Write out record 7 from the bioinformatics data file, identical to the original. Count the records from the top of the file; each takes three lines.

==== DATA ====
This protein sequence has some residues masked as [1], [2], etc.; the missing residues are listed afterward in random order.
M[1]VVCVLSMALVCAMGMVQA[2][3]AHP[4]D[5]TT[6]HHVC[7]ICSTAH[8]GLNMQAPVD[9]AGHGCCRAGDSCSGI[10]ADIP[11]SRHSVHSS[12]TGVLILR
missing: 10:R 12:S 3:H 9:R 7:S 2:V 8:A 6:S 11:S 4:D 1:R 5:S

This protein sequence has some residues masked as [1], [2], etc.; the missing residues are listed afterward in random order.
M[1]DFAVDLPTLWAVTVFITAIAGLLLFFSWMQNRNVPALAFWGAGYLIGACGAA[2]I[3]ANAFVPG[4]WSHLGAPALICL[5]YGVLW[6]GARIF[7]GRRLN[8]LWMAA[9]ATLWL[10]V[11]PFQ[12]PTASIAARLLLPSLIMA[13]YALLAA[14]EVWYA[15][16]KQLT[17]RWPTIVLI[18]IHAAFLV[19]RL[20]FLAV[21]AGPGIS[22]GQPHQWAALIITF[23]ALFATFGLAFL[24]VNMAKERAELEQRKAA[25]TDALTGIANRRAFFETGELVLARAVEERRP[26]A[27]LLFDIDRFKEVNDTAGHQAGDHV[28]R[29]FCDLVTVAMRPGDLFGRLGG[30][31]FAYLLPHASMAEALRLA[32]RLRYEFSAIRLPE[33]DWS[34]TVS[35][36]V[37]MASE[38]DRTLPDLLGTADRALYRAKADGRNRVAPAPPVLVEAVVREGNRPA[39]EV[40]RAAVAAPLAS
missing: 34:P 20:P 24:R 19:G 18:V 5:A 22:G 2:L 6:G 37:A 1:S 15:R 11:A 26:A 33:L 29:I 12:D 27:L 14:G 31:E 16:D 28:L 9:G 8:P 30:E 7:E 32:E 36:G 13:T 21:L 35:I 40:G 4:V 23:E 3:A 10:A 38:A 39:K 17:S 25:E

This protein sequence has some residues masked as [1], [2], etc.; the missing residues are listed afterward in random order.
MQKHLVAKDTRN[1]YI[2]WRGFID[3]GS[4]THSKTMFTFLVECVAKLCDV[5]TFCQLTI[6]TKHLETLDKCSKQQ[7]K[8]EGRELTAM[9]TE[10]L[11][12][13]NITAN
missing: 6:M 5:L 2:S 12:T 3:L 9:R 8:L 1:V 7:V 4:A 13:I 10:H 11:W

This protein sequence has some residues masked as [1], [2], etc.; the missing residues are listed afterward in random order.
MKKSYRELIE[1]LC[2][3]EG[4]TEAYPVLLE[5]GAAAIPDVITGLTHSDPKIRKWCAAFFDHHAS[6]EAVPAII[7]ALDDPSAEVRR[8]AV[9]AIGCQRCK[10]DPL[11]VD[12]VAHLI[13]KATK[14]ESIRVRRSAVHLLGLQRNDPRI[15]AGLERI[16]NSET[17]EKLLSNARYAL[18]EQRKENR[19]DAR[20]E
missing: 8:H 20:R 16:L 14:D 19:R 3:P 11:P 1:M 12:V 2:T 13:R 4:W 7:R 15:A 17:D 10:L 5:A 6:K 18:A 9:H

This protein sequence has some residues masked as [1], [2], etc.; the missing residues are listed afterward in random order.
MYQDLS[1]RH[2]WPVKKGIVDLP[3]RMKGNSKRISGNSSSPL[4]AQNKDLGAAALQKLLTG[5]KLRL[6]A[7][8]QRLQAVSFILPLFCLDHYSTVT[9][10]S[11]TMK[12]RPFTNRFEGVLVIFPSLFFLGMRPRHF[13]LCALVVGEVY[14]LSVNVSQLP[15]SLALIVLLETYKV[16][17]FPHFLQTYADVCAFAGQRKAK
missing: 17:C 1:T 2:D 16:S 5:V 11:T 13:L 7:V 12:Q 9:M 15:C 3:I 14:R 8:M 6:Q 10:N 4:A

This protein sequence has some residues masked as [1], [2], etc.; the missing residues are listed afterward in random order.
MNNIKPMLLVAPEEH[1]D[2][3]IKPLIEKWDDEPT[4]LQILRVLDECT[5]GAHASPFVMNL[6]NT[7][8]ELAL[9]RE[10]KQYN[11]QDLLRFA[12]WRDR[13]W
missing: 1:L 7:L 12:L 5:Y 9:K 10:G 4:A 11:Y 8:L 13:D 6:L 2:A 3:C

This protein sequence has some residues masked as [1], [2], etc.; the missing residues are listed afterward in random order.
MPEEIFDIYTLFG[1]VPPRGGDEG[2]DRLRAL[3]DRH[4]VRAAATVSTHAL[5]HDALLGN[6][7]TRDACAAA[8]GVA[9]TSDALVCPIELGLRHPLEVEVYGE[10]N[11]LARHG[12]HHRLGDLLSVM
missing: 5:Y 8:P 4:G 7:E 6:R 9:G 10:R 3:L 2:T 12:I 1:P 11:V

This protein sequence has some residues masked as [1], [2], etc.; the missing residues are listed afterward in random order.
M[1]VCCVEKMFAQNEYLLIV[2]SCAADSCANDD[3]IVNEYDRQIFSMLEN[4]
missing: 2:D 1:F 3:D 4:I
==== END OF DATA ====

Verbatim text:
This protein sequence has some residues masked as [1], [2], etc.; the missing residues are listed afterward in random order.
MPEEIFDIYTLFG[1]VPPRGGDEG[2]DRLRAL[3]DRH[4]VRAAATVSTHAL[5]HDALLGN[6][7]TRDACAAA[8]GVA[9]TSDALVCPIELGLRHPLEVEVYGE[10]N[11]LARHG[12]HHRLGDLLSVM
missing: 5:Y 8:P 4:G 7:E 6:R 9:G 10:R 3:L 2:T 12:I 1:P 11:V